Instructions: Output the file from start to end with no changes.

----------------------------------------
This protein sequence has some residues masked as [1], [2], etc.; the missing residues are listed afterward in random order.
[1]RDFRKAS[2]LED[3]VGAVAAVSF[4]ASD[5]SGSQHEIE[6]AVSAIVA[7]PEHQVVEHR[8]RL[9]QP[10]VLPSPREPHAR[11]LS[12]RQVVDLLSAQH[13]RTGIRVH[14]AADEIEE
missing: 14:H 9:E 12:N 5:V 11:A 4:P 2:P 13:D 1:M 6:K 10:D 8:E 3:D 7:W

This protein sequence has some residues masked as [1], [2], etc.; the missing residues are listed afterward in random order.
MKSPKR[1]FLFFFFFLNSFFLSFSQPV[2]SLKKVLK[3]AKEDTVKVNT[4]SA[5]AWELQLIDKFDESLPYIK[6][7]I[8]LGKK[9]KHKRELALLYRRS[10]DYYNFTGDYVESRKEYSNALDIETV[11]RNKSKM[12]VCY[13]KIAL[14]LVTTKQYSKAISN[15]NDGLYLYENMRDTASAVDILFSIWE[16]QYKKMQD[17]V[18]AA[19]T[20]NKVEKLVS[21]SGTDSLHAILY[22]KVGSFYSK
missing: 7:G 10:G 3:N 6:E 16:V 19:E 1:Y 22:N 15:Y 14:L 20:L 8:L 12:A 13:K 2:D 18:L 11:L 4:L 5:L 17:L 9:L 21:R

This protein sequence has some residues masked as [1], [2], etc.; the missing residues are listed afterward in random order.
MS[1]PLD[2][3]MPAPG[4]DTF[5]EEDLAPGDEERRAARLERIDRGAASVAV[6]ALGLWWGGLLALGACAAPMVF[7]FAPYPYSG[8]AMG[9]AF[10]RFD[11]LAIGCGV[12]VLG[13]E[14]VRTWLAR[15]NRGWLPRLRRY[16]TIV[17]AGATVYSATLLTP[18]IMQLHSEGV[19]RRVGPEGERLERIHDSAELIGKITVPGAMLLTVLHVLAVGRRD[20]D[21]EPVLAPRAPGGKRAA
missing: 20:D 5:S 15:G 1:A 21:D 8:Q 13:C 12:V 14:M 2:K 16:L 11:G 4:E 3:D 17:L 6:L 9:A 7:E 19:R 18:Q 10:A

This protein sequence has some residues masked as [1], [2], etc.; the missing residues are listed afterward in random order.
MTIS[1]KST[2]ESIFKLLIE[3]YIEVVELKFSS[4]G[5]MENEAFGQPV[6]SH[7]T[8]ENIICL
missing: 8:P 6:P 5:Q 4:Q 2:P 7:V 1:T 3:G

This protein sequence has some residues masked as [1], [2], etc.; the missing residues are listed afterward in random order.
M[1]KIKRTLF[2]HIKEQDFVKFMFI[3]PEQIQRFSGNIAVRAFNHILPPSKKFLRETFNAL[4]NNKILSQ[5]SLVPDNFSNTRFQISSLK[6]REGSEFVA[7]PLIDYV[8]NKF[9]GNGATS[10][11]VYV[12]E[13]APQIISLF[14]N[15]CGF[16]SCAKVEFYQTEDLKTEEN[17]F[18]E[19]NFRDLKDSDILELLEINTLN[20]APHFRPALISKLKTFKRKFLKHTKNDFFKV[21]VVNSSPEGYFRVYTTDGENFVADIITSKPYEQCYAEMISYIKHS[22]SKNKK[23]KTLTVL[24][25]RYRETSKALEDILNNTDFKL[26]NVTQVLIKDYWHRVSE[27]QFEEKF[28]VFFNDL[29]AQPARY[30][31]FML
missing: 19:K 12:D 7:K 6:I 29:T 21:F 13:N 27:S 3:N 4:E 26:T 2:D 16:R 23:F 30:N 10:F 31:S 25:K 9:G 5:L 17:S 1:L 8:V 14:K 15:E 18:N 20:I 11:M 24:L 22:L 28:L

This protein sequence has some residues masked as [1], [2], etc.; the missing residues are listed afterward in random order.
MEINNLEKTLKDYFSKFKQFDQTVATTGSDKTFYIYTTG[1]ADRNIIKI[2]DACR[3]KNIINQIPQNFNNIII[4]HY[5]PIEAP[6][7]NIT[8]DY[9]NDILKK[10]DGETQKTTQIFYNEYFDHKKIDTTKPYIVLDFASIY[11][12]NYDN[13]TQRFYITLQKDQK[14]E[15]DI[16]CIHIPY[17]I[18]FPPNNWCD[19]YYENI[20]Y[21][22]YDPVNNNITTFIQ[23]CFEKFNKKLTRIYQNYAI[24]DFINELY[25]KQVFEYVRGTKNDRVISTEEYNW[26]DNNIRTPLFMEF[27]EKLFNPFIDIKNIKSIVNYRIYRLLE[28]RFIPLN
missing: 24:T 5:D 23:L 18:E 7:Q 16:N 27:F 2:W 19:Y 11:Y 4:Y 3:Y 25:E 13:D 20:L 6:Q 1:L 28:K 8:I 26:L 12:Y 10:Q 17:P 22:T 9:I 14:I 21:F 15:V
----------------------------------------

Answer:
This protein sequence has some residues masked as [1], [2], etc.; the missing residues are listed afterward in random order.
[1]RDFRKAS[2]LED[3]VGAVAAVSF[4]ASD[5]SGSQHEIE[6]AVSAIVA[7]PEHQVVEHR[8]RL[9]QP[10]VLPSPREPHAR[11]LS[12]RQVVDLLSAQH[13]RTGIRVH[14]AADEIEE
missing: 14:H 9:E 12:N 5:V 11:A 4:P 2:P 13:D 1:M 6:K 10:D 8:E 3:D 7:W

This protein sequence has some residues masked as [1], [2], etc.; the missing residues are listed afterward in random order.
MKSPKR[1]FLFFFFFLNSFFLSFSQPV[2]SLKKVLK[3]AKEDTVKVNT[4]SA[5]AWELQLIDKFDESLPYIK[6][7]I[8]LGKK[9]KHKRELALLYRRS[10]DYYNFTGDYVESRKEYSNALDIETV[11]RNKSKM[12]VCY[13]KIAL[14]LVTTKQYSKAISN[15]NDGLYLYENMRDTASAVDILFSIWE[16]QYKKMQD[17]V[18]AA[19]T[20]NKVEKLVS[21]SGTDSLHAILY[22]KVGSFYSK
missing: 7:G 10:G 3:N 6:E 16:V 19:E 1:Y 22:N 15:Y 14:L 20:L 8:L 12:A 13:K 2:D 18:L 11:L 4:L 5:L 17:L 9:L 21:R

This protein sequence has some residues masked as [1], [2], etc.; the missing residues are listed afterward in random order.
MS[1]PLD[2][3]MPAPG[4]DTF[5]EEDLAPGDEERRAARLERIDRGAASVAV[6]ALGLWWGGLLALGACAAPMVF[7]FAPYPYSG[8]AMG[9]AF[10]RFD[11]LAIGCGV[12]VLG[13]E[14]VRTWLAR[15]NRGWLPRLRRY[16]TIV[17]AGATVYSATLLTP[18]IMQLHSEGV[19]RRVGPEGERLERIHDSAELIGKITVPGAMLLTVLHVLAVGRRD[20]D[21]EPVLAPRAPGGKRAA
missing: 20:D 5:S 15:G 1:A 21:D 8:Q 13:C 12:V 14:M 2:K 16:L 11:G 4:E 3:D 17:L 6:L 9:A 7:E 19:R 18:Q 10:A

This protein sequence has some residues masked as [1], [2], etc.; the missing residues are listed afterward in random order.
MTIS[1]KST[2]ESIFKLLIE[3]YIEVVELKFSS[4]G[5]MENEAFGQPV[6]SH[7]T[8]ENIICL
missing: 8:P 6:P 5:Q 4:Q 2:P 7:V 1:T 3:G

This protein sequence has some residues masked as [1], [2], etc.; the missing residues are listed afterward in random order.
M[1]KIKRTLF[2]HIKEQDFVKFMFI[3]PEQIQRFSGNIAVRAFNHILPPSKKFLRETFNAL[4]NNKILSQ[5]SLVPDNFSNTRFQISSLK[6]REGSEFVA[7]PLIDYV[8]NKF[9]GNGATS[10][11]VYV[12]E[13]APQIISLF[14]N[15]CGF[16]SCAKVEFYQTEDLKTEEN[17]F[18]E[19]NFRDLKDSDILELLEINTLN[20]APHFRPALISKLKTFKRKFLKHTKNDFFKV[21]VVNSSPEGYFRVYTTDGENFVADIITSKPYEQCYAEMISYIKHS[22]SKNKK[23]KTLTVL[24][25]RYRETSKALEDILNNTDFKL[26]NVTQVLIKDYWHRVSE[27]QFEEKF[28]VFFNDL[29]AQPARY[30][31]FML
missing: 19:K 12:D 7:K 6:I 29:T 21:F 13:N 27:S 3:N 4:E 26:T 2:D 16:R 23:F 30:N 10:F 31:S 25:K 9:G 5:L 17:S 1:L 8:V 14:K 15:E 18:N 20:I 11:M 24:L 22:L 28:L

This protein sequence has some residues masked as [1], [2], etc.; the missing residues are listed afterward in random order.
MEINNLEKTLKDYFSKFKQFDQTVATTGSDKTFYIYTTG[1]ADRNIIKI[2]DACR[3]KNIINQIPQNFNNIII[4]HY[5]PIEAP[6][7]NIT[8]DY[9]NDILKK[10]DGETQKTTQIFYNEYFDHKKIDTTKPYIVLDFASIY[11][12]NYDN[13]TQRFYITLQKDQK[14]E[15]DI[16]CIHIPY[17]I[18]FPPNNWCD[19]YYENI[20]Y[21][22]YDPVNNNITTFIQ[23]CFEKFNKKLTRIYQNYAI[24]DFINELY[25]KQVFEYVRGTKNDRVISTEEYNW[26]DNNIRTPLFMEF[27]EKLFNPFIDIKNIKSIVNYRIYRLLE[28]RFIPLN
missing: 24:T 5:D 23:L 18:E 7:Q 16:N 27:F 2:W 19:Y 11:Y 4:Y 3:Y 25:E 13:D 20:L 6:Q 1:L 28:K 8:I 26:L 12:Y 10:Q 17:P 22:T 9:I 14:I 21:F 15:V